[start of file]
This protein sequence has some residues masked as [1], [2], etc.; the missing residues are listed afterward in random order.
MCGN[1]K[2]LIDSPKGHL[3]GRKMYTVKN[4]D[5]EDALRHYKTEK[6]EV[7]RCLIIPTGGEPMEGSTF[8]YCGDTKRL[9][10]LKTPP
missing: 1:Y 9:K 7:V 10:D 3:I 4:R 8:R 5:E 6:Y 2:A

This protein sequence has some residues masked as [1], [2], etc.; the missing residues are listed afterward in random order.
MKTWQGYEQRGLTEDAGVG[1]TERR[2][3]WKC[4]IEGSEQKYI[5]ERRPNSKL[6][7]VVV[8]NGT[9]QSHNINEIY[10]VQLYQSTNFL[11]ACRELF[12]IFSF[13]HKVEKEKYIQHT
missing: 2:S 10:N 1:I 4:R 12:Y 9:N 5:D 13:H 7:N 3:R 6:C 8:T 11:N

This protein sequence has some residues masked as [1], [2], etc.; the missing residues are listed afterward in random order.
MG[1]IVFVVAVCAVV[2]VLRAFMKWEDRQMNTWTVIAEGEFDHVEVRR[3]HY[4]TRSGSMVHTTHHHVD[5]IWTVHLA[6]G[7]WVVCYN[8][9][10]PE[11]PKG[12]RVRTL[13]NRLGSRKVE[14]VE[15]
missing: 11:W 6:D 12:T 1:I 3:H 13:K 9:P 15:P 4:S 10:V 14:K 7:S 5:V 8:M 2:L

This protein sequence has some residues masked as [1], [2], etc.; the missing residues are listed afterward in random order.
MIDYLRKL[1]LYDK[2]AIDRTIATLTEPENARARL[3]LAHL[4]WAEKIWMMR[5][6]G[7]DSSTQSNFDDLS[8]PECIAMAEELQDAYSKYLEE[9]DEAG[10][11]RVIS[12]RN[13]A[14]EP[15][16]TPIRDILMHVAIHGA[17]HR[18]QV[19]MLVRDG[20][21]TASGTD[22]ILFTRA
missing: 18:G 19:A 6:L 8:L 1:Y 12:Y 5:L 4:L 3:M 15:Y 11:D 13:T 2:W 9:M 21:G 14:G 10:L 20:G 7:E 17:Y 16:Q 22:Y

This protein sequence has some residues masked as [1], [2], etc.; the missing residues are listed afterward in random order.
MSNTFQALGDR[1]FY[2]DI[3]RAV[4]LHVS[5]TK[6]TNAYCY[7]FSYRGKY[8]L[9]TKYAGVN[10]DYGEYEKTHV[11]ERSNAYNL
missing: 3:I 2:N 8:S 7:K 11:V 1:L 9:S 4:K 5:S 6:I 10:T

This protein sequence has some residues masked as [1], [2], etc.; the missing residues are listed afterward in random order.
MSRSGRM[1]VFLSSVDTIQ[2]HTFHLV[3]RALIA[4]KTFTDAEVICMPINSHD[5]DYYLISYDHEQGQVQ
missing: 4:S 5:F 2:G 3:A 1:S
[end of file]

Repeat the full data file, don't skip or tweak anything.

This protein sequence has some residues masked as [1], [2], etc.; the missing residues are listed afterward in random order.
MCGN[1]K[2]LIDSPKGHL[3]GRKMYTVKN[4]D[5]EDALRHYKTEK[6]EV[7]RCLIIPTGGEPMEGSTF[8]YCGDTKRL[9][10]LKTPP
missing: 1:Y 9:K 7:V 10:D 3:I 4:R 8:R 5:E 6:Y 2:A

This protein sequence has some residues masked as [1], [2], etc.; the missing residues are listed afterward in random order.
MKTWQGYEQRGLTEDAGVG[1]TERR[2][3]WKC[4]IEGSEQKYI[5]ERRPNSKL[6][7]VVV[8]NGT[9]QSHNINEIY[10]VQLYQSTNFL[11]ACRELF[12]IFSF[13]HKVEKEKYIQHT
missing: 2:S 10:N 1:I 4:R 12:Y 9:N 5:D 13:H 7:N 3:R 6:C 8:T 11:N

This protein sequence has some residues masked as [1], [2], etc.; the missing residues are listed afterward in random order.
MG[1]IVFVVAVCAVV[2]VLRAFMKWEDRQMNTWTVIAEGEFDHVEVRR[3]HY[4]TRSGSMVHTTHHHVD[5]IWTVHLA[6]G[7]WVVCYN[8][9][10]PE[11]PKG[12]RVRTL[13]NRLGSRKVE[14]VE[15]
missing: 11:W 6:D 12:T 1:I 3:H 13:K 9:P 15:P 4:S 10:V 14:K 7:S 5:V 8:M 2:L

This protein sequence has some residues masked as [1], [2], etc.; the missing residues are listed afterward in random order.
MIDYLRKL[1]LYDK[2]AIDRTIATLTEPENARARL[3]LAHL[4]WAEKIWMMR[5][6]G[7]DSSTQSNFDDLS[8]PECIAMAEELQDAYSKYLEE[9]DEAG[10][11]RVIS[12]RN[13]A[14]EP[15][16]TPIRDILMHVAIHGA[17]HR[18]QV[19]MLVRDG[20][21]TASGTD[22]ILFTRA
missing: 18:G 19:A 6:L 8:L 1:Y 12:Y 5:L 4:L 3:M 15:Y 11:D 13:T 2:W 9:M 21:G 14:G 10:L 20:G 7:E 17:Y 16:Q 22:Y

This protein sequence has some residues masked as [1], [2], etc.; the missing residues are listed afterward in random order.
MSNTFQALGDR[1]FY[2]DI[3]RAV[4]LHVS[5]TK[6]TNAYCY[7]FSYRGKY[8]L[9]TKYAGVN[10]DYGEYEKTHV[11]ERSNAYNL
missing: 3:I 2:N 8:S 7:K 11:V 1:L 9:S 4:K 5:S 6:I 10:T

This protein sequence has some residues masked as [1], [2], etc.; the missing residues are listed afterward in random order.
MSRSGRM[1]VFLSSVDTIQ[2]HTFHLV[3]RALIA[4]KTFTDAEVICMPINSHD[5]DYYLISYDHEQGQVQ
missing: 4:S 5:F 2:G 3:A 1:S